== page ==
Losing your sight early in life is often said to heighten other senses, particularly hearing. A new study now shows that even a short, weeklong stint in complete darkness can result in superhuman hearing, at least temporarily. This suggests that a kind of darkness therapy may help restore hearing to adults suffering from hearing loss.
Musicians Stevie Wonder and Ray Charles, who were both blinded at a young age, are often cited as examples of how the lack of sight can enhance hearing. And over the years, research has suggested that people who lost their sight early in life do, in fact, hear better than their non-blind counterparts.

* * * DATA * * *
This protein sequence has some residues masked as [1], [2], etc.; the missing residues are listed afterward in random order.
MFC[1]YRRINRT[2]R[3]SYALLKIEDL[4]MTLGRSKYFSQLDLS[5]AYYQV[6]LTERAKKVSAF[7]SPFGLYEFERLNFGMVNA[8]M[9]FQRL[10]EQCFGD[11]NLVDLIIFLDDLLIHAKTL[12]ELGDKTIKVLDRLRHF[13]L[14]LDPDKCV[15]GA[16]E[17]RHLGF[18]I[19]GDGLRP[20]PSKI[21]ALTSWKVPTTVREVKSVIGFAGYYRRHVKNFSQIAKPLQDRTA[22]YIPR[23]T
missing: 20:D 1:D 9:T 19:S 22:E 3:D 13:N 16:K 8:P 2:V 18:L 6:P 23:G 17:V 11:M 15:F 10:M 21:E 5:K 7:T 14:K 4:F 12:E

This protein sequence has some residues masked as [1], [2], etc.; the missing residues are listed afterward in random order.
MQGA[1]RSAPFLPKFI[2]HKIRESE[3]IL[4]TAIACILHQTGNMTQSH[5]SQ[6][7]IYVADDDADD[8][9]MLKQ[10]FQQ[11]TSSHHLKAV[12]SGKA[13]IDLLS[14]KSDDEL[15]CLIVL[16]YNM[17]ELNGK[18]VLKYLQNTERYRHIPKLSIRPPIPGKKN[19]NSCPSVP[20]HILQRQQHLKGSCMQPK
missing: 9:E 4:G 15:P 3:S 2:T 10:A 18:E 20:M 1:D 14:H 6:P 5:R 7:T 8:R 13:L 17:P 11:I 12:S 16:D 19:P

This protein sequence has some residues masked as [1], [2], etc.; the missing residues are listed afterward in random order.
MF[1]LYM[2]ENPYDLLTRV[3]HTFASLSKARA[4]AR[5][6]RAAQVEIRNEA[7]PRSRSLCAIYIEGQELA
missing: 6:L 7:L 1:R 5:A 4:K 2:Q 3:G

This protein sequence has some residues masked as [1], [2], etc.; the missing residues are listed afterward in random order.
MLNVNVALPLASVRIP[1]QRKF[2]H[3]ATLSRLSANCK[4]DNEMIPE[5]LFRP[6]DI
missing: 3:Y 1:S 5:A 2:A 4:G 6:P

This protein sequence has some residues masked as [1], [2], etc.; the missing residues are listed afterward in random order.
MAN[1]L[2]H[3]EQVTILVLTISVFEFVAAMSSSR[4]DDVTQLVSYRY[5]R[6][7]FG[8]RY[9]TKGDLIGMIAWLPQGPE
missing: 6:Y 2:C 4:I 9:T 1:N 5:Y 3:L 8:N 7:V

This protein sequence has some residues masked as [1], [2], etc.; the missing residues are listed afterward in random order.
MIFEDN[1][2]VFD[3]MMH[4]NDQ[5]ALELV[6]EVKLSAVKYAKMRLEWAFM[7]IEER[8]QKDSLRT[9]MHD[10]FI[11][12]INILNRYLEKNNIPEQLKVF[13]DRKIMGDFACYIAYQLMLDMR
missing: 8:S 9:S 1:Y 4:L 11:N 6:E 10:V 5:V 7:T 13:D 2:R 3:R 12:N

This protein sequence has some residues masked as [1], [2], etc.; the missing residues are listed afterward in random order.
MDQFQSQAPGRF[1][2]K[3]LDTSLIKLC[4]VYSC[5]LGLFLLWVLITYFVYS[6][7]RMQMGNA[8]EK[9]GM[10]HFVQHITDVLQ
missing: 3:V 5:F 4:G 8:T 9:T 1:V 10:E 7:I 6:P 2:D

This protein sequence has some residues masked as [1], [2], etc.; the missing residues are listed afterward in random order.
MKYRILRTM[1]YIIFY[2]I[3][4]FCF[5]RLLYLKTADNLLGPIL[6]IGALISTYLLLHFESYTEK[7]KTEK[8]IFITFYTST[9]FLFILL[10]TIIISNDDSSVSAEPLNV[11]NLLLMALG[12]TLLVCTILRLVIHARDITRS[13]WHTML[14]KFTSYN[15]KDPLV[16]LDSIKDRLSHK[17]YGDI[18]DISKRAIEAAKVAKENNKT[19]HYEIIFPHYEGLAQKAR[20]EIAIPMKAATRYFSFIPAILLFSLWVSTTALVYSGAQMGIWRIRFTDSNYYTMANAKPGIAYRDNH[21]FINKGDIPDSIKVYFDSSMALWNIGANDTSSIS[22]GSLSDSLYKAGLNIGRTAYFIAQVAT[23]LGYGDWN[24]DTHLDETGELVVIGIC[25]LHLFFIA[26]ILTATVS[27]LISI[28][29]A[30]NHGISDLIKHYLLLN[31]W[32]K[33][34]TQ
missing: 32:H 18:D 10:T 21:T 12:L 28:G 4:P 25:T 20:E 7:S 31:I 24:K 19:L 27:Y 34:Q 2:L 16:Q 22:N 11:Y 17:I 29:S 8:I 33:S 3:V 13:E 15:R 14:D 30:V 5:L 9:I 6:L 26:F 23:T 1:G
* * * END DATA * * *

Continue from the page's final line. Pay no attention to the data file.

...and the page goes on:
"They have better frequency discrimination and spatial localization," explained Patrick Kanold, a biologist at the University of Maryland, who studies how the brain processes sound. "They have superhuman hearing."
Similarly, research has also shown that people born deaf use their auditory cortex — the region of the brain that deals with sound — to process tactile and visual information, and even have enhanced sight.